If I asked you what your first concert was, you’d probably have a quick answer.
Where are my Phil Collins people? No … just me?
But if I asked you the name of the opening band, you’d be far less likely to remember.
That’s because we don’t go to the show to see the warm-up act.
We’re headliner people, you and me.
If openers are good for anything, it’s giving us time to use the restroom, grab a drink, hit the merch table, and if you’re my age … head BACK to the restroom.
Beyond that, they’re just keeping us from getting what we paid for.
We only deal with it because we’re a captive audience—unlike youraudience.
Those folks are free to go at any time.
And if your marketing isn’t grabbing their attention right out of the gate …
They’re gone for good.
Before you think this is gonna be a bad cover version of the typical lecture on headlines and subject lines, that’s not where I’m taking you.
Where we’re going is much darker.
It’s a lawless hellscape littered with woeful wording and flaccid phrasings aimed at extinguishing any whisper of persuasion or influence.
But the most haunting part?
This is a place you know.
And the hideous things that happen here won’t stop until we unmask this common killer of your prospect’s interest …
Warm-up copy is exactly what it sounds like—words that stand between you and the only thing your audience cares about—
Hey, remember when I said: “This is a place you know”?
I’ll bet you recognize this buzzkill …
“We’re excited to announce …”
This may sting a little, but nobody cares if you’re excited. Your job is to make your reader excited.
And beginning your lead sentence with “We” is like asking the first to arrive to be in charge of the coats while you enjoy the party.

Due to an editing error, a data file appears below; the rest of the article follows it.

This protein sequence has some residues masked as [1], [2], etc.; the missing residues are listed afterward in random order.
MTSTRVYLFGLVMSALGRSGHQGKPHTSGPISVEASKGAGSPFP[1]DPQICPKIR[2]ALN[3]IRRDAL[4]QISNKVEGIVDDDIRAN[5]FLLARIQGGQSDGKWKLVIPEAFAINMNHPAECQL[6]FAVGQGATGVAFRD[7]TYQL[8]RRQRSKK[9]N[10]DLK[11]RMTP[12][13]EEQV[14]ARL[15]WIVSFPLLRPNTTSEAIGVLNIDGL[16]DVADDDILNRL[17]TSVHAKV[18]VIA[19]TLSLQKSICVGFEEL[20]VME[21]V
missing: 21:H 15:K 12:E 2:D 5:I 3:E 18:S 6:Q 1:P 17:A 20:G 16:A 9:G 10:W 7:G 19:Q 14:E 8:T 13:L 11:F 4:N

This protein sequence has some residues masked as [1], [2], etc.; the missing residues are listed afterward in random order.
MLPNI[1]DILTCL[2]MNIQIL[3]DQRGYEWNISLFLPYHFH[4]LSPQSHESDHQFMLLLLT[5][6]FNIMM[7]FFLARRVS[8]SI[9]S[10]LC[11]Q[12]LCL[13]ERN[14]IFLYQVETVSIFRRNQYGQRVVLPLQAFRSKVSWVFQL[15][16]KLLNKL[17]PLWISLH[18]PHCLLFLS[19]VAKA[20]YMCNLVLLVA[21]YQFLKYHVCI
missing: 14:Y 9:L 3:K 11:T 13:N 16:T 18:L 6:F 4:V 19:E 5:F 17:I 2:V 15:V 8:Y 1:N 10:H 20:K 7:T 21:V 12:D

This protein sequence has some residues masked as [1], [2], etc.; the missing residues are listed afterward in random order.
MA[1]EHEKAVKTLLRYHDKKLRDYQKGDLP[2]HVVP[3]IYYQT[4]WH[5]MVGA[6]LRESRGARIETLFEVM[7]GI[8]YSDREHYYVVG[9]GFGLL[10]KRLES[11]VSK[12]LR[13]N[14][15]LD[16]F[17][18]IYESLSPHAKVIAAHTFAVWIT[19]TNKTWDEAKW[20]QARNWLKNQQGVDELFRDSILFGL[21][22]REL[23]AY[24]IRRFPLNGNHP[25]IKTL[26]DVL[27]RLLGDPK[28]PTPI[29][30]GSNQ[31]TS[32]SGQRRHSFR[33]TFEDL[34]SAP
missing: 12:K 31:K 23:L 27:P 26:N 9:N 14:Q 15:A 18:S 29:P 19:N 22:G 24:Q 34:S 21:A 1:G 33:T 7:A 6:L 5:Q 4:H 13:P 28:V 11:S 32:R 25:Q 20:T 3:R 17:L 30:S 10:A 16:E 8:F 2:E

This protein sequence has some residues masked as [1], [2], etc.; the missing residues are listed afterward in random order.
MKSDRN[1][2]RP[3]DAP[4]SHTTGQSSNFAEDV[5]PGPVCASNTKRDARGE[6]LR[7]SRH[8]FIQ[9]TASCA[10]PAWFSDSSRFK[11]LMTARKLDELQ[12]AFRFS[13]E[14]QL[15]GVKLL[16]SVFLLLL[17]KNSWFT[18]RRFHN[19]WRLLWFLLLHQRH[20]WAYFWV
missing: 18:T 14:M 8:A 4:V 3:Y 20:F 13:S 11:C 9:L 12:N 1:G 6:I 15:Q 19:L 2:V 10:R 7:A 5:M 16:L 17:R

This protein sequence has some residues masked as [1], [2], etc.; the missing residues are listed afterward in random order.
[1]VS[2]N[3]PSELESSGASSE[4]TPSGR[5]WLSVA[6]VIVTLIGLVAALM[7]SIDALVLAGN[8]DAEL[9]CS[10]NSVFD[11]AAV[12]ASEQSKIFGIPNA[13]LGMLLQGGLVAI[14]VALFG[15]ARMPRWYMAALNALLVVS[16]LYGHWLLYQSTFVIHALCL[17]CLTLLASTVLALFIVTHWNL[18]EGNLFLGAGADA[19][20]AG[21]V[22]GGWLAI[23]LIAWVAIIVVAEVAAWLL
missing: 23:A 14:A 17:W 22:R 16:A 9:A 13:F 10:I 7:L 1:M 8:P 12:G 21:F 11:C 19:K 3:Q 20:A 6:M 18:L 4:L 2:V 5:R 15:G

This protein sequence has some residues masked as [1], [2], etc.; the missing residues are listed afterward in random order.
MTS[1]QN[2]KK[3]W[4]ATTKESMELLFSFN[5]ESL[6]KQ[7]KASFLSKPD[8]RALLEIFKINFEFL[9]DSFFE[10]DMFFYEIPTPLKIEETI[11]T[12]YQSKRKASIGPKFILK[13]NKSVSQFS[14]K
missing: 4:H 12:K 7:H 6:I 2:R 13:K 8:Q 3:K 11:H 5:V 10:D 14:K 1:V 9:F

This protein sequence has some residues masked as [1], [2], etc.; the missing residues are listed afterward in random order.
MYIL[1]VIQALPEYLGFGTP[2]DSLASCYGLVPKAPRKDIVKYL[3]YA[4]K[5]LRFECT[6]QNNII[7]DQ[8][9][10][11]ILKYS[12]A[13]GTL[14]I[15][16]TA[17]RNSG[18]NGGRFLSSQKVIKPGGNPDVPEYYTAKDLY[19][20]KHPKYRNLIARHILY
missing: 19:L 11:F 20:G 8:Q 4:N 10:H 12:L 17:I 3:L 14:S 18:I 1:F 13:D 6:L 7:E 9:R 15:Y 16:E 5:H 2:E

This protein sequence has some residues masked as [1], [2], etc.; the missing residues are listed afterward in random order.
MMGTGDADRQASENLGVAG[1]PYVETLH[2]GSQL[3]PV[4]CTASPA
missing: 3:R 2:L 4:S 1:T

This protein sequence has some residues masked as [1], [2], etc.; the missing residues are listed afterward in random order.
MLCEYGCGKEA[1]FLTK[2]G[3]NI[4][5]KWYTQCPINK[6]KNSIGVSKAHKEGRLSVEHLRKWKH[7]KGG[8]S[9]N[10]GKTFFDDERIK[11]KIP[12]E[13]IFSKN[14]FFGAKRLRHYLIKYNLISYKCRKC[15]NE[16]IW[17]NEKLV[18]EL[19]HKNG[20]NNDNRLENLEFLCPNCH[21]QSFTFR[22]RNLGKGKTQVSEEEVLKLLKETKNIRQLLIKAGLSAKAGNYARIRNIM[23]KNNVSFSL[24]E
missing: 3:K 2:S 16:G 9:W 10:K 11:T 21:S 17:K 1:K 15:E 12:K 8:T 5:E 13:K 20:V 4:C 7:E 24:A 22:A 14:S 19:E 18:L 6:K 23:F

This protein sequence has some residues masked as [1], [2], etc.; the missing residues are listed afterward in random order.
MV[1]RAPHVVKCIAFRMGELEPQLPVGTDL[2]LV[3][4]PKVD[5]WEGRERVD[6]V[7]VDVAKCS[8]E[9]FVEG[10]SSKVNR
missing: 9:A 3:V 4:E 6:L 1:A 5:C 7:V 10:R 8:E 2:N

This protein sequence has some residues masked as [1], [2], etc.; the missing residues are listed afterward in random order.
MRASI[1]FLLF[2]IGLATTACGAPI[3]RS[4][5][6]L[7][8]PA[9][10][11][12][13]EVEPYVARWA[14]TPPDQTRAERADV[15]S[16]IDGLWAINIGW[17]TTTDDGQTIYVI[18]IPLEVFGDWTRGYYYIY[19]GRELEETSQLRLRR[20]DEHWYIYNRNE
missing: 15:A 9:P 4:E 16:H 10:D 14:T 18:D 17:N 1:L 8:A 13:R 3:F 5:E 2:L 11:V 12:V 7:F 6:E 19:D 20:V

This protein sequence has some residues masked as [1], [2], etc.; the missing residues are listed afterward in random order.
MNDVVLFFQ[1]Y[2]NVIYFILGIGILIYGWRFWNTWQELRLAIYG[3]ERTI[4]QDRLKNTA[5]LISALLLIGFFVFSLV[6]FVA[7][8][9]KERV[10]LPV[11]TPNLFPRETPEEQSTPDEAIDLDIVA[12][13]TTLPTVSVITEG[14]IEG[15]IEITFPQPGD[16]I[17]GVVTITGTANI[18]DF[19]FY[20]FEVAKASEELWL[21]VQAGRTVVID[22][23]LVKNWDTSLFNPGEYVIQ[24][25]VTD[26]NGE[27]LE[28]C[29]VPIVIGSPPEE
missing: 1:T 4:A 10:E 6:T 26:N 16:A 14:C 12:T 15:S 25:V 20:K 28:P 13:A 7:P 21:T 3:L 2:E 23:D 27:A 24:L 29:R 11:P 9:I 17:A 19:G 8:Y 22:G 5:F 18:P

That doesn’t mean you can’t celebrate a website refresh, product enhancement, or any other seismic happenings at your company.
You simply need to slip into your audience’s size 10s and ask: “What’s in it for me?”
One way to do that is by calling out where your old offering may have fallen short for your customers.
No need to beat yourself up too badly. But showing your imperfections—and how you turned them around to benefit your audience—is a refreshingly honest way to draw people in.
Author, speaker, and creative sharpshooter Dan Nelken puts it like this:
“When you do refreshingly honest well, you earn customers’ trust. And then they give you their money.”
Bottom line: A message can include you. But it should never be about you.
OK, you might wanna get a little stabby with me for this one …
“Don’t take our word for it. Hear what our customers are saying.”
Have I written it before? Sure. I’ve also worn parachute pants. But we learn from our mistakes, right?
We’re all smart enough to recognize a testimonial without you having to herd us toward it.
Just get right into it.
And don’t make the mistake of focusing only on your customer’s outcome.
We want to know how they got there.
Your testimonial—like everything else—needs to match the mindset of your reader.
Remember, she’s not convinced yet.
Build credibility with testimonials that use anxieties, objections, or skepticism to frame how you’ve helped someone overcome them.
If I can see myself in your customers’ former struggles, you’ve got me.
Alright, last one. Then we’ll have cake, I promise.
🥁 🥁 🥁
Any question with an obvious answer
“Want to generate more sales?”
“Wouldn’t it be great to retire at 50?”
“Wish you could get dinner on the table faster?”
At the risk of sounding like a moody teenager … duh.
Questions like these are just stalling for time while the point you need to make is backstage being powdered and sequined before its big entrance.
Instead, think about the place you want to take your reader, then use your words to put them there.
You can do this by agitating a current problem or by painting a detailed picture of a believable outcome in their heads—anything that stirs emotions and creates desire for whatever you’re selling.
That doesn’t mean leading questions are off-limits. They just need to be thought-provoking.
I’ve crept inside of people’s heads with openers like “When was the last time you …?” or “Has this ever happened to you?”
No matter how you get started, your copy should always involve your reader.
Otherwise, you’re wasting their time.
Thanks for making it this far. You’re a stronger marketer for it.
See you next time. – Matt
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